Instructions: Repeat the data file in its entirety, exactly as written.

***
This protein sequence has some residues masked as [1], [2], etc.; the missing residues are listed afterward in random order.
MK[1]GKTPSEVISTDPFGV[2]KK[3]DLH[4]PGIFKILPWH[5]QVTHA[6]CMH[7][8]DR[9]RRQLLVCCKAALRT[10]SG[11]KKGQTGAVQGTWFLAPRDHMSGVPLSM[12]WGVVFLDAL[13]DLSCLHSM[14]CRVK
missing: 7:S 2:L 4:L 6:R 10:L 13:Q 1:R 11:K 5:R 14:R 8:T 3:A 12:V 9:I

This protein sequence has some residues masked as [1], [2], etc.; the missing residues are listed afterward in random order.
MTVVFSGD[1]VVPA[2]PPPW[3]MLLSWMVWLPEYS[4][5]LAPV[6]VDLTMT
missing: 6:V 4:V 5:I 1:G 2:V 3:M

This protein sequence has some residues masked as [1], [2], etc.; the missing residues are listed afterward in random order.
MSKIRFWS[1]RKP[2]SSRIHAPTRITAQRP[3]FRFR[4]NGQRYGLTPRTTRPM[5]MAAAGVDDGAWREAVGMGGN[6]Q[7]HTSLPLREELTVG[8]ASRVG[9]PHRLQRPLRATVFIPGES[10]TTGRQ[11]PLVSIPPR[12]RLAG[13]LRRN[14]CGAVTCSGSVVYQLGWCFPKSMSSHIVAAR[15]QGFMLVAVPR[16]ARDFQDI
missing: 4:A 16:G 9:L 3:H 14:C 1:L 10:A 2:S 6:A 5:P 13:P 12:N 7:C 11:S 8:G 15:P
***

This protein sequence has some residues masked as [1], [2], etc.; the missing residues are listed afterward in random order.
MK[1]GKTPSEVISTDPFGV[2]KK[3]DLH[4]PGIFKILPWH[5]QVTHA[6]CMH[7][8]DR[9]RRQLLVCCKAALRT[10]SG[11]KKGQTGAVQGTWFLAPRDHMSGVPLSM[12]WGVVFLDAL[13]DLSCLHSM[14]CRVK
missing: 7:S 2:L 4:L 6:R 10:L 13:Q 1:R 11:K 5:R 14:R 8:T 3:A 12:V 9:I

This protein sequence has some residues masked as [1], [2], etc.; the missing residues are listed afterward in random order.
MTVVFSGD[1]VVPA[2]PPPW[3]MLLSWMVWLPEYS[4][5]LAPV[6]VDLTMT
missing: 6:V 4:V 5:I 1:G 2:V 3:M

This protein sequence has some residues masked as [1], [2], etc.; the missing residues are listed afterward in random order.
MSKIRFWS[1]RKP[2]SSRIHAPTRITAQRP[3]FRFR[4]NGQRYGLTPRTTRPM[5]MAAAGVDDGAWREAVGMGGN[6]Q[7]HTSLPLREELTVG[8]ASRVG[9]PHRLQRPLRATVFIPGES[10]TTGRQ[11]PLVSIPPR[12]RLAG[13]LRRN[14]CGAVTCSGSVVYQLGWCFPKSMSSHIVAAR[15]QGFMLVAVPR[16]ARDFQDI
missing: 4:A 16:G 9:L 3:H 14:C 1:L 10:A 2:S 6:A 5:P 13:P 12:N 7:C 11:S 8:G 15:P